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Going Beyond the Cold

OSU-Cold weather

It’s been a cold start to the year for most of the country, Columbus included.  The first two days of “Spring” semester were cancelled due to cold weather (not snow) which seemed like a great thing initially.  Turns out, we had to make up those days.  After all, we are paying to go to class, not to have classes cancelled.  The make-up days have been on Fridays, a day usually for catching up and getting ready for the next week.  All that to say, it’s been a busy start to the year.

Go Beyond

The new brand for Fisher College of Business centered on “Go Beyond” was launched this week.  There was a launch party where Fisher unveiled the new brand and also had speakers like Craig Bahner-Chief Marketing Officer of Wendys, John Lowe-CEO of Jeni’s and Mark Anderson-Chief Experiential Officer of Omelet to Go share how they have been impacted by the Fisher experience and how going here has helped propel their careers.

Hearing from these Fisher alums and seeing the success they have obtained in their careers was refreshing and inspiring.  It was a chance to think beyond the moment (of cold days and feeling behind on reading) and to remember why I am here and to dream about what’s next.  It was encouragement for us in the MBA program to Go Beyond the circumstance and keep pushing towards greatness/success, however those terms may be defined.


The Family Man (Not Nicholas Cage…)

 

It’s ok…It will be alright.

This is for all of the spouses and parents out there.  I thought coming to Fisher the thing I would get in 2 years would be an MBA, but I quickly learned that I was gaining a whole new discipline in the process.  As a husband and father who wanted to be around his family, I knew coming to business school was going to be challenging both inside and outside the classroom.  However, I feel that having a family has actually made me be better as a student and at home.  The three things I have learned through this process have been:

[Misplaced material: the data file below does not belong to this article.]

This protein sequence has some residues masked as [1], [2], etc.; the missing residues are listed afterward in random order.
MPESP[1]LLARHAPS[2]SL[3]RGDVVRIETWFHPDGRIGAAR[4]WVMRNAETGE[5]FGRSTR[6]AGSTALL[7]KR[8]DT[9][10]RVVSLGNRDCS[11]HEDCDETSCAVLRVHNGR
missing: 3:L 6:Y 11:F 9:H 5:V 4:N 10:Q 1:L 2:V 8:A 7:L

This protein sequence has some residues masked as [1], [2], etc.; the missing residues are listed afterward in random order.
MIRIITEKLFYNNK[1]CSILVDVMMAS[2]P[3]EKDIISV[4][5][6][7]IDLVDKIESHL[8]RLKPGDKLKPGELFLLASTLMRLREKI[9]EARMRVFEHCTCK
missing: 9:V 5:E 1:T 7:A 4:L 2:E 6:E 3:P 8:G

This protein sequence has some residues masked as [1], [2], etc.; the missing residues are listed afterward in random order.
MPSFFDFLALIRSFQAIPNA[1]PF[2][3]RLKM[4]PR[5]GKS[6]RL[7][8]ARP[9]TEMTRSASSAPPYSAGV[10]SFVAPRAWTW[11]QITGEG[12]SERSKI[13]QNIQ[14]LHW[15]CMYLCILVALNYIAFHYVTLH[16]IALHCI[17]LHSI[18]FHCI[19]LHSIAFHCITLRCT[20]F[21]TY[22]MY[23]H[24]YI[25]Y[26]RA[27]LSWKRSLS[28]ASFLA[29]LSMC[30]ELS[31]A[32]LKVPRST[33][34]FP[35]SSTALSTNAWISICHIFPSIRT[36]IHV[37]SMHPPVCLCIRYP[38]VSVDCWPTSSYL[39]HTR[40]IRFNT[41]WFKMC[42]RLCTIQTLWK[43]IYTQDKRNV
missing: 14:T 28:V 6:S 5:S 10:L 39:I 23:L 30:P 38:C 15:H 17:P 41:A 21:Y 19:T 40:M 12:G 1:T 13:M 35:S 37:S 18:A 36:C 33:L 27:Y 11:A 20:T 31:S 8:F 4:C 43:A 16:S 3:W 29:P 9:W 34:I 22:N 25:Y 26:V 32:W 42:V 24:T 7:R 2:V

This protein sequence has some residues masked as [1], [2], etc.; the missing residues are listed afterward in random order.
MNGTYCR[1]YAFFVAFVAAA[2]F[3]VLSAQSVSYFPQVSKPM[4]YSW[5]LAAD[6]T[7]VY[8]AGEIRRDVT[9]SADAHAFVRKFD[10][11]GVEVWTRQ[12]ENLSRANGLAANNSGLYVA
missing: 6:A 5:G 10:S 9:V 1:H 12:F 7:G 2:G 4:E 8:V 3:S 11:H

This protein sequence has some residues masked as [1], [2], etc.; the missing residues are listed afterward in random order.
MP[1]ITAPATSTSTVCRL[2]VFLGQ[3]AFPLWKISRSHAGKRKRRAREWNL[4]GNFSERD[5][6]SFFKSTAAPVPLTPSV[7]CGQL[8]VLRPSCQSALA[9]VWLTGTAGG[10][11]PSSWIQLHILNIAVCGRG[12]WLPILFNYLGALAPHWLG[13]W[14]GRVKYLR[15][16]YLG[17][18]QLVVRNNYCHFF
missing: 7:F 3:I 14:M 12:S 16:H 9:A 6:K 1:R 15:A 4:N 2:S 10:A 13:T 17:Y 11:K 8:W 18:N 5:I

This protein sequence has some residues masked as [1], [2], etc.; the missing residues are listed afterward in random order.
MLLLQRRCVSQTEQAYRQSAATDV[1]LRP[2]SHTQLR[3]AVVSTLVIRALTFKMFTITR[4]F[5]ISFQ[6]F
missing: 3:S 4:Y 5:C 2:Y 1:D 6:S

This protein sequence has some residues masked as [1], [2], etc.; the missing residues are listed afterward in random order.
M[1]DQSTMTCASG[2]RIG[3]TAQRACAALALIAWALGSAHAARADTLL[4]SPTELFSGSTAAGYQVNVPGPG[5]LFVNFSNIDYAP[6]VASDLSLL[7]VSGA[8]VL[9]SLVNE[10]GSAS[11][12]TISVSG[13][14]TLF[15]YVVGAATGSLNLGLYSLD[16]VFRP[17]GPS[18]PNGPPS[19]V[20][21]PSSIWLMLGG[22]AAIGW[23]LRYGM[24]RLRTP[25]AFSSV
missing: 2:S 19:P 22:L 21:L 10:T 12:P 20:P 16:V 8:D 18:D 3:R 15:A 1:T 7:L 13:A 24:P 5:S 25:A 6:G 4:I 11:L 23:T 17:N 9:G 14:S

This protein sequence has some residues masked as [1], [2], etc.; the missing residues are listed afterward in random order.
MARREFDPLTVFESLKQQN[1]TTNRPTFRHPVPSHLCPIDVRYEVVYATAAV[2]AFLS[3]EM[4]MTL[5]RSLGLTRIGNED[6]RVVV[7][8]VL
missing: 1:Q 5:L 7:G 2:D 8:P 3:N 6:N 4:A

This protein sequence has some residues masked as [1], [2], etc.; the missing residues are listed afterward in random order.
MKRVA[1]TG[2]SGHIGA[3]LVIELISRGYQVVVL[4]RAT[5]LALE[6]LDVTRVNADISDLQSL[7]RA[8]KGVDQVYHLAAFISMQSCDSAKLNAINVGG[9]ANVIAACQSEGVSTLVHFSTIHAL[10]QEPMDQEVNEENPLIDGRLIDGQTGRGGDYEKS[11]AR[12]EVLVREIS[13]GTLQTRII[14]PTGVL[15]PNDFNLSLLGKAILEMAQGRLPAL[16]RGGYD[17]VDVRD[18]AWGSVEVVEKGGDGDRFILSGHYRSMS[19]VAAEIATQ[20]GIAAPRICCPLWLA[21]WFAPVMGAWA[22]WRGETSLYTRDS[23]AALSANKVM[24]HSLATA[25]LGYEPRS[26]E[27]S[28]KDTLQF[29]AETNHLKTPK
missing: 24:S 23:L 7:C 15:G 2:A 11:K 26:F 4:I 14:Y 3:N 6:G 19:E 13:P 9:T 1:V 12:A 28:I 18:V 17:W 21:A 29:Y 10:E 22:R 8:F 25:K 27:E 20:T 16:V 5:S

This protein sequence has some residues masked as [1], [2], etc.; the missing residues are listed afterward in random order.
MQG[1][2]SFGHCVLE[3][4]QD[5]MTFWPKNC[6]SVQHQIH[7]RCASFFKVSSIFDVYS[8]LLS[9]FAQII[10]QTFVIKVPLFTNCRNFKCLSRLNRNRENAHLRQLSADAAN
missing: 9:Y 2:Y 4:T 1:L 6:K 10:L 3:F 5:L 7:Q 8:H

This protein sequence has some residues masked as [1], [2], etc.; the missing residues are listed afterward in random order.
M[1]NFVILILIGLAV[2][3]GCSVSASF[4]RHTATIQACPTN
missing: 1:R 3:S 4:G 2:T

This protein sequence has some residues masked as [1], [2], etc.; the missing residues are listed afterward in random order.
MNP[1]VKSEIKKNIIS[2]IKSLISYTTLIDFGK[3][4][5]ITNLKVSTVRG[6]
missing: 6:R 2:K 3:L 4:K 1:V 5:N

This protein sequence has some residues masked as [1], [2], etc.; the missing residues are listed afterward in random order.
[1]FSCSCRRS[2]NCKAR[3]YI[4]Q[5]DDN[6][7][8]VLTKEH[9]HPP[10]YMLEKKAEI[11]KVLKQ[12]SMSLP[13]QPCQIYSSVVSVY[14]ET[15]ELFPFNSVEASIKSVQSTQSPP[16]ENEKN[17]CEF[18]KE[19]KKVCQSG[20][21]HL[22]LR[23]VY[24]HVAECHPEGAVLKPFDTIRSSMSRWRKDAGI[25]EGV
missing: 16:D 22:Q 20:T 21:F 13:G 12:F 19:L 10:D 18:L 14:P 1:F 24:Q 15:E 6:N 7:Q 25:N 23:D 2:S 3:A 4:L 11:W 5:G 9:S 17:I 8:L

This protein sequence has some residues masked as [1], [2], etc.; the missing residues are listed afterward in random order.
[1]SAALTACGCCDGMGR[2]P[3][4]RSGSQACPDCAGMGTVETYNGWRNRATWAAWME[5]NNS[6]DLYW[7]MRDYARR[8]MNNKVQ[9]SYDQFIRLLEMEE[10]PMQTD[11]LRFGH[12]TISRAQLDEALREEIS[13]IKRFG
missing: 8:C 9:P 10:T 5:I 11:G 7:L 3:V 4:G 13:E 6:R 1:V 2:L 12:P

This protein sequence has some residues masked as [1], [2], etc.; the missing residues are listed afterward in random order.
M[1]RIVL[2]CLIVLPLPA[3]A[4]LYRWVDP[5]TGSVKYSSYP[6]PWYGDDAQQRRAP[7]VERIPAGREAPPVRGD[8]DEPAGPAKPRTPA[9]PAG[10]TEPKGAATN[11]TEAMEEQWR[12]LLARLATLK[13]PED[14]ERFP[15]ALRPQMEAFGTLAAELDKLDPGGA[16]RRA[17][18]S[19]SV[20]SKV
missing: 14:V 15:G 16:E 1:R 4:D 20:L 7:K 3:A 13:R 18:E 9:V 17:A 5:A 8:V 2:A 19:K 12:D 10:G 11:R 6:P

1. Time Management: You just have to be good at managing your time.  I don’t have a lot of margins in my life right now, so it’s a sink or swim situation.  Often when you’re in this spot, not having a choice can actually push you to be better than you might have chosen on your own.
  2. Devote time to thinking about what’s important: The forethought you put into what you want to get out of business school is positively correlated (what’s up data analysis!?) with the opportunities you’ll be able to take advantage of while here.  There are a ton of events and if you don’t know what you want things may pass you by without you realizing it.  Better to be prepared and do the heavy lifting on the front end.
  3. Learn to say no: Like I referred to in point #2, there are a ton of events out there.  The temptation is to go to all of them.  It’s a temptation because there are a ton of awesome and interesting events.  Otherwise, it wouldn’t be a temptation, right?  Well, due to family parameters, I can’t go to everything, but I can go to the events I’m really interested in and passionate about.  That’s where the power of saying no comes in.  You have to pick your battles, and part of that is saying no to good things in order to say yes to great ones.

Let’s Do Lunch

Jesse Tyson (left), former Global Aviation Leader for ExxonMobil came to speak at a Cullman Luncheon in late September 2013

Recently, I had the opportunity to attend a Cullman luncheon with the former President and COO of Wilson’s Leather, Dave Rogers. Earlier this fall I participated in a Cullman Luncheon that featured Jesse Tyson, Global Aviation Leader for ExxonMobil. The Cullman Executive Luncheon Series is designed to bring 10-15 graduate students and senior executives, many of whom are also graduates of Fisher, together in an informal setting. Past executives have identified their current roles, discussed work history, and have provided insights into business in general. There is also a time for Q&A at the end.

Personally, it was hugely beneficial to interact with and glean “best practices” from these executives who had 35+ year careers to draw upon. Jesse and Dave both shared things that they did well and also shared about things to avoid as a manager and an executive. The questions asked by my fellow classmates were also very informative and brought out the richness of their experiences in business.

In an age where there seems to be a lack of either good or ethical leadership, the luncheon was a great way to get face to face with an executive who led well and could share those experiences and lessons learned along the way.

Jack Detzel, Director of Supply Chain Capability & Baseline Optimization/Productivity for PepsiCo, is coming to speak at a Cullman Luncheon in October

Craig Bahner, Fisher alumnus and Wendy’s chief marketing officer came to speak at a Cullman luncheon in April 2013

 



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